Kathleen Cummins is a Ph. D. candidate in the graduate program in women’s studies at York University. Her doctoral research focuses on the reconstruction of frontier histories in women’s feminist cinemas. Kathleen has taught film production, screenwriting, and media studies in a variety of institutions, such as the Department of Film at York University, the Media Arts Department at Sheridan College, and the Department of Communication, Culture and Information Technology at the University of Toronto Mississauga/Sheridan College. Her short films have been screened and broadcast internationally.

Florian Grandena is assistant professor in the Department of Communication of the University of Ottawa, where he teaches film studies. He researches gay-themed French-speaking films, particularly the films of Olivier Ducastel and Jacques Martineau, on which he is currently writing a book. He is the author of Showing the World to the World: Political Fictions in French Cinema of the 1980s and the early 2000s (Cambridge Scholars Publishing, 2008) and co-editor of New Queer Images and Cinematic Queerness (Peter Lang Publishing Group, 2010), which focus on the representations of homosexualities in contemporary visual cultures in France and in Quebec.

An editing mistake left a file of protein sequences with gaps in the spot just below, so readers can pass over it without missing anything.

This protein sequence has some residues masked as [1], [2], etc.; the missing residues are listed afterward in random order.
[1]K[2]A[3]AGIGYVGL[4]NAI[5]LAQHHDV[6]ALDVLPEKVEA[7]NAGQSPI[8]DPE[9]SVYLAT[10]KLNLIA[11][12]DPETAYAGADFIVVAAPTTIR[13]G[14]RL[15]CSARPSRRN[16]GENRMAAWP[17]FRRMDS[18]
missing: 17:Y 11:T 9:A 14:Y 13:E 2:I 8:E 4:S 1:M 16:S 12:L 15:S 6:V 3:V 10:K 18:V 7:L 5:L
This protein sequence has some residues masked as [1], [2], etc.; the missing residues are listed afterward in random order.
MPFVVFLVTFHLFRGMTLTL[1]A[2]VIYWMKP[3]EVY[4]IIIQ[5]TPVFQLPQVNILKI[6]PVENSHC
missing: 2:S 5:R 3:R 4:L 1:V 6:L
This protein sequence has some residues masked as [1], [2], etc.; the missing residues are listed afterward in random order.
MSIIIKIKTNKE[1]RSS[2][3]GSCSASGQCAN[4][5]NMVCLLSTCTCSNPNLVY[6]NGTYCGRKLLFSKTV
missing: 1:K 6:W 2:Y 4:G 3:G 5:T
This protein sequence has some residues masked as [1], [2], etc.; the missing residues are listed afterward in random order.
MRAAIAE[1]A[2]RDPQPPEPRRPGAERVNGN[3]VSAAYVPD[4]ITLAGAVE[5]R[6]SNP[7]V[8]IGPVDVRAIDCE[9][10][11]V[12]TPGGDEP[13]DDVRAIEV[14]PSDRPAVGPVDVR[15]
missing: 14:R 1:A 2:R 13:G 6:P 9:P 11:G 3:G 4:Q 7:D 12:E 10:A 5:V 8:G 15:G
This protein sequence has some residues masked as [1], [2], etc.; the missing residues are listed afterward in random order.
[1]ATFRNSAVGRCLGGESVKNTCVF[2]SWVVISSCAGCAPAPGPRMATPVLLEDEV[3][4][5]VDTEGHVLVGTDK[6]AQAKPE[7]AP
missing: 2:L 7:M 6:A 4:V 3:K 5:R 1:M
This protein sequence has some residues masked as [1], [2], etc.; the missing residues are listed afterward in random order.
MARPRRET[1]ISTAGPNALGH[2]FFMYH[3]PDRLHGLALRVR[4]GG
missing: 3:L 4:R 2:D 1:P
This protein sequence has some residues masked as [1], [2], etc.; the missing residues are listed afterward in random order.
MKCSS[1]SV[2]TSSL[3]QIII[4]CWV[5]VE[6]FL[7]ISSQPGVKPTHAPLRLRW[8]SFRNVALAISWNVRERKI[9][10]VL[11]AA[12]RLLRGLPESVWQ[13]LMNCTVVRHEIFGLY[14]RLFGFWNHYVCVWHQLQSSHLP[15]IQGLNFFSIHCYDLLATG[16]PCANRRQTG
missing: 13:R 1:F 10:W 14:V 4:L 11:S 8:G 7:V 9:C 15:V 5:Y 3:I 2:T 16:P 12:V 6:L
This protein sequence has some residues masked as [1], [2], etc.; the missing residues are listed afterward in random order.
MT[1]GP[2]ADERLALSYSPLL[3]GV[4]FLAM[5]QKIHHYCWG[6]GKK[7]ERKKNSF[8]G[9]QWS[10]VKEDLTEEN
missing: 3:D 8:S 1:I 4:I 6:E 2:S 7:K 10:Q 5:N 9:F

Shana McGuire is completing a Ph. D. in French at Dalhousie University in Halifax, Nova Scotia. Her doctoral research, funded by both the Killam Foundation and the Social Sciences and Humanities Research Council, examines representations of the body in contemporary French cinema, namely the films of Catherine Breillat, Claire Denis, and Bruno Dumont. She has taught film studies at Mount Saint Vincent University and at the Nova Scotia College of Art and Design in Halifax.